Resume faux pas can really cost an executive the interview. Simply put, at this stage in the game you should know how to write a killer resume, but there’s so much confusion out there that even the most experienced professionals fumble.
Avoid the following executive resume mistakes and you’ll be way ahead of the game.
Using a photo.
There are only two kinds of positions that traditionally require photos on...
Your resume should communicate to prospective employers the value you actually and legitimately have (fact), not embellish unnecessarily, exaggerate or invent value (fiction). Don’t be tempted to “gild the lily” and risk causing yourself possibly major headaches down the road. (Note: According to Urban Dictionary, “gild the lily” represents “a condensation of Shakespeare’s metaphor in...
You haven’t sent your resume out. Your resume can only start working for you when you actually send it to prospective employers. If you are trying to please multiple reviewers, anxious about every comma and period, or worried about presenting yourself correctly, you need the objective help of a professional resume writer.
You don’t know what employers are looking for. Research the companies and positions yo...
This week’s Top Tip for executives reinvigorating their executive resume is to slow down and go deep into your thought archives before writing your critical career story. Without considerable introspection and layers of thought work related to the ultimate goal of preparing a focused, meaningful and compelling story, your resume will fall flat, like a cake without baking powder.
It is all about results. I’ve written extensively about the importance of developing a compelling resume filled with accomplishments and results rather than job responsibilities.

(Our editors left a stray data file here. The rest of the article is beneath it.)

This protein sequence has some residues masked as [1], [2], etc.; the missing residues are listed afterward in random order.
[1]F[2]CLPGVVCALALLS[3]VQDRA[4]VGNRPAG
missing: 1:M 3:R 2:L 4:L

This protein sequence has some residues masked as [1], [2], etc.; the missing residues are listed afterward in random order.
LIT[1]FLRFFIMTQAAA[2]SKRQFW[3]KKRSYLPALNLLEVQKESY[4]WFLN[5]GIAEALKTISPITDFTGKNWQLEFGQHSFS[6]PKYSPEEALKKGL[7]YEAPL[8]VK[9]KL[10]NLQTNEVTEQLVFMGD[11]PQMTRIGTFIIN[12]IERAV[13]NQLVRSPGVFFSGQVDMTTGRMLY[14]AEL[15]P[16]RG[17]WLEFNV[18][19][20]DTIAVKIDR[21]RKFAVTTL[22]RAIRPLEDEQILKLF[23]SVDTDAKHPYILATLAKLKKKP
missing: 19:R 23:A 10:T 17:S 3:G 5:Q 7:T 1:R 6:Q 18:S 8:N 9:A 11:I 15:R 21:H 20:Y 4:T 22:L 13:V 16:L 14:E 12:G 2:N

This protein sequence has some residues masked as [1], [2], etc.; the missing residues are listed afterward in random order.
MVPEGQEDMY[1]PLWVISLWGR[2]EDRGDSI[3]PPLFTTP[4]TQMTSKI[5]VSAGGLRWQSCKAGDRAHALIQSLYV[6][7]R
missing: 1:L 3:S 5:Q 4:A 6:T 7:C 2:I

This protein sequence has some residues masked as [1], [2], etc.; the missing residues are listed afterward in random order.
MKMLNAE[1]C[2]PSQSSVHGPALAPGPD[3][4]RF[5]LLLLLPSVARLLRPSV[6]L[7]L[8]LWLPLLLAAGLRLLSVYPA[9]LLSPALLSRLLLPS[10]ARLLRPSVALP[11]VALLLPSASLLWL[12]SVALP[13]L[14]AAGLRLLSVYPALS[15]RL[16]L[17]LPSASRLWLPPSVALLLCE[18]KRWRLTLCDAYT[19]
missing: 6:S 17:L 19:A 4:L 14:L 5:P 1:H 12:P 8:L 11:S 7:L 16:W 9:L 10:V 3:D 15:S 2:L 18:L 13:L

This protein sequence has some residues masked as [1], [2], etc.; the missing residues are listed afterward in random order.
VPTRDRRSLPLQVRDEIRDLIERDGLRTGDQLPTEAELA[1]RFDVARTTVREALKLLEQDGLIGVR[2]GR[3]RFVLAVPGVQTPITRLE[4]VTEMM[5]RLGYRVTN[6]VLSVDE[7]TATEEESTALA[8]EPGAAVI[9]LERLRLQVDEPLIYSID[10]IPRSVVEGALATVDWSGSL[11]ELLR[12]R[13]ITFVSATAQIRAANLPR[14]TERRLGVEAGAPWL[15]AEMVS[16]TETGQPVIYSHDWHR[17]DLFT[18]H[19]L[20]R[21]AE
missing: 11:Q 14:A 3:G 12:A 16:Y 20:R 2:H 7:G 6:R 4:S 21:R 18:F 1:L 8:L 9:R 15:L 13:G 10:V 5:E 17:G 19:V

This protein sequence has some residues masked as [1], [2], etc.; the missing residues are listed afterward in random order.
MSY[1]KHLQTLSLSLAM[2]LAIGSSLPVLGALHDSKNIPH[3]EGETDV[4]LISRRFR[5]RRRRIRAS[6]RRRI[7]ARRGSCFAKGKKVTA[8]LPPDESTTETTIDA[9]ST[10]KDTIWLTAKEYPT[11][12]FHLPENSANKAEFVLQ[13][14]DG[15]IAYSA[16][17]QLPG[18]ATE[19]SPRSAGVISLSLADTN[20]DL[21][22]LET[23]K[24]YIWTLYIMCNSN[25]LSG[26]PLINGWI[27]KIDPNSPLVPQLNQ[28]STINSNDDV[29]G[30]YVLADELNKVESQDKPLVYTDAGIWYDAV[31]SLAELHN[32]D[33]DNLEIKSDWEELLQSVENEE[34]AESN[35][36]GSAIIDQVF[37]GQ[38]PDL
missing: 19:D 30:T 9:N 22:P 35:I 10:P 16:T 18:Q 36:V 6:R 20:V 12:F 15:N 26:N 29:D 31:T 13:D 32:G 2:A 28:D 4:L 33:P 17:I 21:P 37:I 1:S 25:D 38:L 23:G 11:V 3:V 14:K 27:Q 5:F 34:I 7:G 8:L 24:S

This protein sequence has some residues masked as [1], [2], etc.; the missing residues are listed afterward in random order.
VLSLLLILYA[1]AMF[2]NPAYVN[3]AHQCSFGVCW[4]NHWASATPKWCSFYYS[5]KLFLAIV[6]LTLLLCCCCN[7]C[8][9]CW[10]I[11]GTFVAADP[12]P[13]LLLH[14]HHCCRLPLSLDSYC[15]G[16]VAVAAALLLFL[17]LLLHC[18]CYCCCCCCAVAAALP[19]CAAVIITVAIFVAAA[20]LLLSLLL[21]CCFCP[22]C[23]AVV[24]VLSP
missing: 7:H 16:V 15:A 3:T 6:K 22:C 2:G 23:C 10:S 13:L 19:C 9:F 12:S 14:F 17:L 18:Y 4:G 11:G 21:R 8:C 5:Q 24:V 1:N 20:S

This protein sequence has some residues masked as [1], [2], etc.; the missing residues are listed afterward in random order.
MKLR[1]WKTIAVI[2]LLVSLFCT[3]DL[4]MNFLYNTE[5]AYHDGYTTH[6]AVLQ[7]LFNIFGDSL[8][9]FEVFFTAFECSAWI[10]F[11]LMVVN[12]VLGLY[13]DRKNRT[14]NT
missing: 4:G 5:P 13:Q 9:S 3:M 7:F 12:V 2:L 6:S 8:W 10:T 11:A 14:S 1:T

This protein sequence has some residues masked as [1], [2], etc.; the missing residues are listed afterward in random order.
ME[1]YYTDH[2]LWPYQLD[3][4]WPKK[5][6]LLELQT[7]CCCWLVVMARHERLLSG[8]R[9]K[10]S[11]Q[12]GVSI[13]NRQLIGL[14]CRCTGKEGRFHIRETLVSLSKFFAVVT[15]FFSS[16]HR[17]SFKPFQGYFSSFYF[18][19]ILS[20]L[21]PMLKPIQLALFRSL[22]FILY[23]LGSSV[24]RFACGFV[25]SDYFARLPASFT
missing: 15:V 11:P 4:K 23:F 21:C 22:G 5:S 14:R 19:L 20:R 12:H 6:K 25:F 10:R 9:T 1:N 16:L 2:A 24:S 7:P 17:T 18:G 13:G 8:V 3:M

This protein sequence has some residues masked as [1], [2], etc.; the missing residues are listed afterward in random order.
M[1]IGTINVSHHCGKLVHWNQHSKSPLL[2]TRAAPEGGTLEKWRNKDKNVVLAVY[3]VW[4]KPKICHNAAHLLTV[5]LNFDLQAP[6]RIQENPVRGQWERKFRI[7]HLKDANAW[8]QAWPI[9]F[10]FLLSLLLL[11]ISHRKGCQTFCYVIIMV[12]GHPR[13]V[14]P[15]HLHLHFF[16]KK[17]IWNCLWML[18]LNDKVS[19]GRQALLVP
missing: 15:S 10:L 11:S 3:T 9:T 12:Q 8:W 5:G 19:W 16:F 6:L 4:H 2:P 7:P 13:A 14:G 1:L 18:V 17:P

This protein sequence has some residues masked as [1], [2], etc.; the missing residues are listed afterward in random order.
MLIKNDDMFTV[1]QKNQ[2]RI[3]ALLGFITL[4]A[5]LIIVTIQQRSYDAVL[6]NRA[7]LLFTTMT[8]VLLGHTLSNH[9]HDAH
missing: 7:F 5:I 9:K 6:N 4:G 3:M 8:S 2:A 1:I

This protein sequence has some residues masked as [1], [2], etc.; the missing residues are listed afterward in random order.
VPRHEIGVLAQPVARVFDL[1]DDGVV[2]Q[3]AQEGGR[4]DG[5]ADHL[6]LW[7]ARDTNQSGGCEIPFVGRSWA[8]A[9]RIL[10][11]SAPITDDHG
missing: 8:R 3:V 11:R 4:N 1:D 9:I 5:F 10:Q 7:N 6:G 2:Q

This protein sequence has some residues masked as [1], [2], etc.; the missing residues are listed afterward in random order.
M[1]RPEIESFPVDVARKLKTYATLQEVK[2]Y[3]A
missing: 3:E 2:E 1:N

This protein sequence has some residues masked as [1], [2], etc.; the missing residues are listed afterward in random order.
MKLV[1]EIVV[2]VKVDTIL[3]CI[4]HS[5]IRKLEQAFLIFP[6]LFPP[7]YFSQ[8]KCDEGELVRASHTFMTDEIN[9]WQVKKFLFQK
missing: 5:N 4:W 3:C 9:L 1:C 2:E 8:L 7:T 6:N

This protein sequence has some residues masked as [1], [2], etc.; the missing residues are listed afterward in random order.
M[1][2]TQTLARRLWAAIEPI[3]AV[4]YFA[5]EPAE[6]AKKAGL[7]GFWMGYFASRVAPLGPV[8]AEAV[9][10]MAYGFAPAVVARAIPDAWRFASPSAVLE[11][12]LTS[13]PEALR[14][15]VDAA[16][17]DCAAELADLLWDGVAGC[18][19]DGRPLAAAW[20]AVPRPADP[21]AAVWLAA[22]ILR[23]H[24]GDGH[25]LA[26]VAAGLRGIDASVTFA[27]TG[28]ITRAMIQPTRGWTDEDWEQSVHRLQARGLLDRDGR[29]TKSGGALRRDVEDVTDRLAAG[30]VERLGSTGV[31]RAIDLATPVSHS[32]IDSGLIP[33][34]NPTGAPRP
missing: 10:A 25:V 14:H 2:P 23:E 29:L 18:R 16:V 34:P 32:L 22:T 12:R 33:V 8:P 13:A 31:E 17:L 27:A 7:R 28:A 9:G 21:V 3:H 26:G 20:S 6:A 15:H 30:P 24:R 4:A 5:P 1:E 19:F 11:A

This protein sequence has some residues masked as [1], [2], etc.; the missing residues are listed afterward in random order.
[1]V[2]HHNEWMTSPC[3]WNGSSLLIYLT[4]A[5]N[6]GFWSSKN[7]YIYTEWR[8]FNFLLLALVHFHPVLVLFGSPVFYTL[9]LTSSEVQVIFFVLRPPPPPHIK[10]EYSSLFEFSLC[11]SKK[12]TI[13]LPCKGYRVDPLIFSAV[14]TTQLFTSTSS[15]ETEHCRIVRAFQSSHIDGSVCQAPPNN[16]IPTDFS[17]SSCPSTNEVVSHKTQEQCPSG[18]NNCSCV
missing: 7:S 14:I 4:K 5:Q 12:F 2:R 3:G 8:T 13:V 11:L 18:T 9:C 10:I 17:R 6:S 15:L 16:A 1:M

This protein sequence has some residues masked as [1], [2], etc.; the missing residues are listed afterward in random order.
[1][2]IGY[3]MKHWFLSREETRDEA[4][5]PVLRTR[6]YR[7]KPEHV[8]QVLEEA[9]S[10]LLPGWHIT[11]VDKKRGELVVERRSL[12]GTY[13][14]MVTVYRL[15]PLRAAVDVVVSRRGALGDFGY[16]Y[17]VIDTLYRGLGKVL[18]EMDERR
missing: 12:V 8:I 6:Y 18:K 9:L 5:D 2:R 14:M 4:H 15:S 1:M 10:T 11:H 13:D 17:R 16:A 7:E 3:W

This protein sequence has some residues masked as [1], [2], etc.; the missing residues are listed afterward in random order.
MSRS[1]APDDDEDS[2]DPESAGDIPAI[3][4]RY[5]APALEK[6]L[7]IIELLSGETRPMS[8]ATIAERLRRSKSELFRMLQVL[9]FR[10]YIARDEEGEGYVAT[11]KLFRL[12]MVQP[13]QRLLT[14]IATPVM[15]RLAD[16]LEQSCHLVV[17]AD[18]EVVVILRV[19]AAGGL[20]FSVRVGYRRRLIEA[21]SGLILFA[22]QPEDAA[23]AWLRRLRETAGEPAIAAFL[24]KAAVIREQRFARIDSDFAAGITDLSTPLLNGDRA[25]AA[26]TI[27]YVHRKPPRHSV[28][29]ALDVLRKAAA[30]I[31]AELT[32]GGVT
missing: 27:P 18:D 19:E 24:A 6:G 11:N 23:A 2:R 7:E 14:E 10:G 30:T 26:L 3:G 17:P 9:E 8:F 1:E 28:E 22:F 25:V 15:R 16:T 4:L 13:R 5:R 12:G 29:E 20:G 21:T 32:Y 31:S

Beyond just a listing of your job history with a few educational details thrown in, an accomplishment-focused resume will help you make the case that you are the solution to the needs of your target employer. The best resumes prove your pote...
I am a huge advocate of networking with new contacts and existing connections to land your next job.
Studies from CareerXRoads, JobVite and SHRM and others show networking to be the most effective way to get hired.
However, that does not mean a job seeker should ignore job boards in conducting their job search.
There is a right way – actually I’ve listed six right ways, and one wrong way to use job boards,...
Q. I’m applying for my first senior level (director) position. I want my resume to show that I’m ready for the challenge. How do I do that?
A. Good for you for recognizing that your resume must match expectations for a senior level position. When you are listing your skills, make sure that you feature leadership, financial (profit and loss), strategy, and talent development skills. At this level, no one is inter...
Whether you are a seasoned executive or a manager with an eye set on elevating to an executive level role, you need to be aware of how the below resume writing tips impact the effectiveness of your job search.
1. Profile section.
According to Dummies.com, “A career summary [profile] section should be a descriptive selling point distilled from your past accomplishments to emphasize your future value to the potential...
This 1 #SMH mistake does not discriminate.
Executives. Professionals. Entry-level. Corporate.
Marketing. Finance. Scientific. Law. IT.
This 1 #SMH mistake is committed by everyone at all levels from all walks of life every day.
I see this error daily.
All. The. Time.
One of the most important things your resume can say about you—before anyone reads a word—is that you are a professional. How does the resume say that? It is formatted cleanly, with your name and content information clearly visible on top and with consistent alignment, font size, and bolding or italics. On closer inspection, it uses standard English spelling and grammar.
Once hiring managers or recruiters begin...